The United States practice of attaching a package of reservations, understandings, and declarations ("RUDs") to its ratification of international human rights conventions has been the subject of severe criticism by some human rights advocates. As Professor Henkin has said, "United States adherence to human rights conventions, after decades of resistance, should please all who support the international human rights movement. In fact, many are not pleased. For the United States has attached to each of its ratifications a "package" of reservations, understandings and declarations (RUDs), which has evoked criticism abroad and dismayed supporters of ratification in the United States. As a result of those qualifications of its adherence, US ratification has been described as specious, meretricious, and hypocritical." Professor Goldsmith's paper lays out a cogent argument in defense of the American practice. The present essay will consider some of the implications of Professor Goldsmith's article beyond the specific questions of US law. In particular, this essay will argue that, far from representing a net loss for the cause of human rights, RUDs actually play an important role in fostering the advancement of those rights. The International Covenant on Civil and Political Rights ("ICCPR") will serve as an example.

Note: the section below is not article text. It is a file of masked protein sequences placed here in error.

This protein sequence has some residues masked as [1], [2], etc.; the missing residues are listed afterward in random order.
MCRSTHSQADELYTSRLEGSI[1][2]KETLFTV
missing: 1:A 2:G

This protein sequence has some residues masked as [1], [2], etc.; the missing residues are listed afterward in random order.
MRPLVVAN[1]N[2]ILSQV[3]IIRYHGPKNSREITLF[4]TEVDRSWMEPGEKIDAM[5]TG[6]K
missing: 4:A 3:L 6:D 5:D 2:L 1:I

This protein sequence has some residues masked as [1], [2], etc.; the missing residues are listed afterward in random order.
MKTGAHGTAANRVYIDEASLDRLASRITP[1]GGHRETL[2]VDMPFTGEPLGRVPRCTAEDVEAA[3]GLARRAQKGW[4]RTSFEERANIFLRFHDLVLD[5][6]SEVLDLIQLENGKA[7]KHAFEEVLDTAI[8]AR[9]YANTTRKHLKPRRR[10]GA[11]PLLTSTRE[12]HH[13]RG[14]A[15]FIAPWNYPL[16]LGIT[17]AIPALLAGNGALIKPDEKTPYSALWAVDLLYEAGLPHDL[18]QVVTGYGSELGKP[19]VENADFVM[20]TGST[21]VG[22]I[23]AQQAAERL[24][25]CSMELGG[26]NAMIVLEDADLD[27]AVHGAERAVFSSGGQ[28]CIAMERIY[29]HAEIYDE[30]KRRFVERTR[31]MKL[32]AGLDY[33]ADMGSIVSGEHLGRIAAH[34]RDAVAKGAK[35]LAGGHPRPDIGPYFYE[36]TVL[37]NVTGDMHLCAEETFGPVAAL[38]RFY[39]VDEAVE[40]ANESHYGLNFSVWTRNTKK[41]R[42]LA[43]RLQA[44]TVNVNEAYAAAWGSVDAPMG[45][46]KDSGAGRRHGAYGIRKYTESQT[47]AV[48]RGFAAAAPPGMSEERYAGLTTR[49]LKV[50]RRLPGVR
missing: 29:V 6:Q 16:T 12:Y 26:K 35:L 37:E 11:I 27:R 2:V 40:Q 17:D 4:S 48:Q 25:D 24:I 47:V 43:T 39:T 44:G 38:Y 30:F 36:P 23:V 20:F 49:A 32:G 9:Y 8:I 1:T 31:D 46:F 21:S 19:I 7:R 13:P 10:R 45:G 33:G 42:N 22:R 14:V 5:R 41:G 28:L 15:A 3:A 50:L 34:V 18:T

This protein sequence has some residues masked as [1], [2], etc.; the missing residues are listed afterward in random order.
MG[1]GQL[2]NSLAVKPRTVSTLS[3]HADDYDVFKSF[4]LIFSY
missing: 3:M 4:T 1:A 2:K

"Few Reservations About Reservations,"
Chicago Journal of International Law:
2, Article 13.
Available at: http://chicagounbound.uchicago.edu/cjil/vol1/iss2/13